Different Types of Meat and Milk

Q. The Torah (Shemos 23:19) writes that “You shall not cook a young goat in the milk of its mother.” In his commentary on the Torah, Rashi points out that this prohibition appears in the Torah three times, and the rabbis derive from this repetition three separate restrictions: cooking, eating, and deriving benefit. Which meats are included in these prohibitions?

A. In the Torah prohibition cited above, the reference is to cooking milk with a “gedi”. Generally speaking, gedi refers to a young goat, or kid, as in the poem of Chad gadya at the end of the Pesach seder. However, Chazal (Chulin 113b) maintain that the word gedi in the sentence above is used as a generic reference to domesticated kosher animals (i.e., goats, sheep, and cows). Thus, the prohibition applies to any combination of goat, sheep, or cow’s meat cooked with goat, sheep, or cow’s milk. However, the Torah does not forbid the meat of non-kosher animals (e.g., pork), wild animals (e.g., venison), or fowl with milk. Obviously, non-kosher meat cannot be eaten, regardless of whether it is cooked in milk, but it is not forbidden to cook it with milk or derive benefit from that combination. Although there is no Torah prohibition to eat chicken or venison with milk, eating such a combination is rabbinically prohibited. Furthermore, Shach (YD 87:7) writes that one may not even cook venison or chicken with milk because of “maris ayin” (giving the impression that a sin is being committed), as the onlooker may mistakenly think that the meat is from a domesticated animal. However, one may derive benefit from venison or chicken that was cooked with milk. After the cooking is completed, there is no maris ayin, as it is no longer obvious that the meat was cooked in milk.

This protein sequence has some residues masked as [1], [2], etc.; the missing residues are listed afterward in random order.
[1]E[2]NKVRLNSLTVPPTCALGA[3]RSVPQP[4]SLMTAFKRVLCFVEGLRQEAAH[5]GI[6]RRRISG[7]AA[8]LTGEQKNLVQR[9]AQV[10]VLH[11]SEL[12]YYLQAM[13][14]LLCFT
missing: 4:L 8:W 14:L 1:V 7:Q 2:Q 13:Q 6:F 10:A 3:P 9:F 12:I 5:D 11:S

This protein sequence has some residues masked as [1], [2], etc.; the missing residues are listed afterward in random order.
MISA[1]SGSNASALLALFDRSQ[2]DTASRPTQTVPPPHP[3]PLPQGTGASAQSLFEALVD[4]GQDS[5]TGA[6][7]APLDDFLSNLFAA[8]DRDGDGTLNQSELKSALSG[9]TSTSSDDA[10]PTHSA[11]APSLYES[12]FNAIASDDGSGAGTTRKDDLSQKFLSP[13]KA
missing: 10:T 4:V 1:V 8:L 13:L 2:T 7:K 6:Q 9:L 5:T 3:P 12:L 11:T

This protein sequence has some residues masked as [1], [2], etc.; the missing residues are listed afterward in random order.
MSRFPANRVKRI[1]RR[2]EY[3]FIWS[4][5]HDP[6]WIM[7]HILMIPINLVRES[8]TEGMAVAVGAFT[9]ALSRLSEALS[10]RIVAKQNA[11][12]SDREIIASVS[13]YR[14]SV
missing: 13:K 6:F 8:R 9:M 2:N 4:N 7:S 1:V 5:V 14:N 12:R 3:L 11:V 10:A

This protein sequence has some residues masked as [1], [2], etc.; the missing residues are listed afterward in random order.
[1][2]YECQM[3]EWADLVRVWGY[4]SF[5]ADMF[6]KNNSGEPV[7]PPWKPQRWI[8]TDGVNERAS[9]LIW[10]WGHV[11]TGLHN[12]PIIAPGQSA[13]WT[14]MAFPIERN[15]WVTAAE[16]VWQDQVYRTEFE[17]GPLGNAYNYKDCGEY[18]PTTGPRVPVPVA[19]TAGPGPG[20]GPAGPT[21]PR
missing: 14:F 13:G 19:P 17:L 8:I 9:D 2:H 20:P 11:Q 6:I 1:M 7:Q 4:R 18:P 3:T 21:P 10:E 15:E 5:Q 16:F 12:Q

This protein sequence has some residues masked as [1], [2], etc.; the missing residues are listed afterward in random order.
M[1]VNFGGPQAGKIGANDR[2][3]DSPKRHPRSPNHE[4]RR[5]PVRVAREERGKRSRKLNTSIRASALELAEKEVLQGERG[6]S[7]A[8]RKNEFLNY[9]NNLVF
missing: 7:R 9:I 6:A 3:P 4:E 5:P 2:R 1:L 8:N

The Gerald & Karin Feldhamer OU Kosher Halacha Yomis is dedicated to the memory of Rav Yisroel Belsky, zt"l, who served as halachic consultant for OU Kosher for more than 28 years; many of the responses in Halacha Yomis are based on the rulings of Rabbi Belsky. Subscribe to the Halacha Yomis daily email here.